December 6, 2014 8:33:24 PM
FISHTRAP HOLLOW -- I walked out to the little house in the yard that stores my books. From my personal library that techie friends keep telling me is silly and superfluous, I found with no trouble my battered old copy of "Of Mice and Men." Taped and raggedy and dog-eared, it feels in my hands like life.
I reread Steinbeck every now and then to renew my belief that it's the most important American book ever written. Ferguson, Missouri, made me need to read it again right now. The new violence caused by ancient injustices is sad in so many ways that I wanted, needed, to see again in my mind that scene when Crooks lets Lennie sit in his lonely room.
I'm thankful for John Steinbeck's 1937 take on man's inhumanity to man. I'm sorry we haven't all learned more from it.
It's true that life gets harder with each passing year. And yet, as Lucinda Williams wrote in her response to a friend's suicide, this old world still has sweet things we'd miss if life were over. For one, I'd miss hearing what Lucinda might write and sing next.
Lucinda's new album contains one of her finest yet, based on something her poet father said to her in a phone conversation. "The temporary nature of any precious thing/That just makes it, just makes it more precious/But not easier, not easier to lose/To lose somebody as precious as you."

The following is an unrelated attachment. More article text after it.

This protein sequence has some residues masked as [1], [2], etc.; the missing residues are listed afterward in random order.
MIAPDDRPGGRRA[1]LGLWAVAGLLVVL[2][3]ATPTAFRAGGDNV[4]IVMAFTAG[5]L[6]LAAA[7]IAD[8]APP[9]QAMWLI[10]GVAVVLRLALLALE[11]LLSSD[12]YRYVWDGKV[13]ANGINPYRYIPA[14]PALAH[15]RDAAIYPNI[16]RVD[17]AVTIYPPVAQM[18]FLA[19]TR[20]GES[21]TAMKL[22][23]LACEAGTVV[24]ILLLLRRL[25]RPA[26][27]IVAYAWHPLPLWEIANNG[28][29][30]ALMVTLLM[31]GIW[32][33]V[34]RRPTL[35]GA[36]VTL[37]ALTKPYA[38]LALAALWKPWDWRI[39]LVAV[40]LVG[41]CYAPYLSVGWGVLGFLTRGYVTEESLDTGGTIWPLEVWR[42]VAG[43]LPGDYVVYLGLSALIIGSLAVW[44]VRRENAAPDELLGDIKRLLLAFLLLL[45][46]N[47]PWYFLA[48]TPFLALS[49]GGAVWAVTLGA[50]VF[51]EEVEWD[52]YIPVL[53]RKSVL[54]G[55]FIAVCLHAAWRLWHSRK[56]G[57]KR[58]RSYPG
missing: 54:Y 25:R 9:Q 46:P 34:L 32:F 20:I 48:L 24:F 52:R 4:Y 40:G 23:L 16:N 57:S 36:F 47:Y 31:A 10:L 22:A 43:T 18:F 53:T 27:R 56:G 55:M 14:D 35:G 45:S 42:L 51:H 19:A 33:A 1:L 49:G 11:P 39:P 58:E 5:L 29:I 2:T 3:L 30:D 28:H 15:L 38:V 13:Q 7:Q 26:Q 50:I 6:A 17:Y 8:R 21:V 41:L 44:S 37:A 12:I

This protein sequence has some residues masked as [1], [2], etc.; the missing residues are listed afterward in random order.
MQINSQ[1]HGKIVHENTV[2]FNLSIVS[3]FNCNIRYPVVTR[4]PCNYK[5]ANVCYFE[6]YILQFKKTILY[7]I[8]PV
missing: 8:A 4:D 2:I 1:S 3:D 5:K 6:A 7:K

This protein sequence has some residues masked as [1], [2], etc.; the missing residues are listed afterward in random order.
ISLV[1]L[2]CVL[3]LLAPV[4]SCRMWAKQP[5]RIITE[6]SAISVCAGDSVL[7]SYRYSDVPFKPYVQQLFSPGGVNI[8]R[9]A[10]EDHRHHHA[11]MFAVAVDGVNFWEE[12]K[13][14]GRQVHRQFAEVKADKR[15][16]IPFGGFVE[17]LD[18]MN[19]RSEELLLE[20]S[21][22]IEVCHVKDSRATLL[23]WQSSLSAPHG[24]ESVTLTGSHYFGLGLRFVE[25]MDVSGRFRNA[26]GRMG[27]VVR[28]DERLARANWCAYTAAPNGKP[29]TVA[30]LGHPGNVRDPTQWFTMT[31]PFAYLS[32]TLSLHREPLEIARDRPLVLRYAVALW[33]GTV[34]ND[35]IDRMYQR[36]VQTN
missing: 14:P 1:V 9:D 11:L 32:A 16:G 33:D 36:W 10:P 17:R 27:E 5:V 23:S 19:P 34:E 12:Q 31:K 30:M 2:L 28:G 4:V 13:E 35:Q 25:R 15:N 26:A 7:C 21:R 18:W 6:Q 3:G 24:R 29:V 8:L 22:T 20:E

And while her song is about her father, his insight, it's also about your father, and my father, who died a year and a few weeks ago. I'm thankful he was in my life for so long, and that his cobalt-blue marlin is swimming now in the turquoise-green waves of my dining room. I can look at it and imagine how he must have felt that summer's day as he reeled it in.
I'm grateful for full moons on the Mississippi Sound, frosty glazes on the hay field in the hollow, friends who remember I love pumpkins and surprise me with a bounty when I return from a long trip. I remain thankful for an old house with weak floors and strong memories, a branch that never runs dry and a porch that more often than not is filled with music.
I'm thankful for ol' Hank, who wrote everything I'd ever need before he died at age 29, and for a friendship with his daughter. All of my friends make life sweeter, and though I don't always say or show it, my friends mightily matter. All of them.
An artistic new friend named Kathleen McFadden took a photograph she calls "Braydon and Gracie," an exquisite portrait of a boy and his dog, both of them tan-brown like the West Texas dirt on which they sit. The trusting mama dog is draped across the bare legs of the little boy, who looks down at Gracie with the most protective and loving pose I've ever seen.
Why can't we maintain in our lives a child's guileless stance, the pure love of other creatures, great and small, rich and poor, all races and creeds? Why must we learn to hate?
Kathleen's poignant image reminds me of the childlike Lennie, who just wanted to pet the pups, and the temporary nature of any precious thing. And I am thankful, oh, so thankful, that there is such breathless beauty to compete with the ugliness in this sweet old world.
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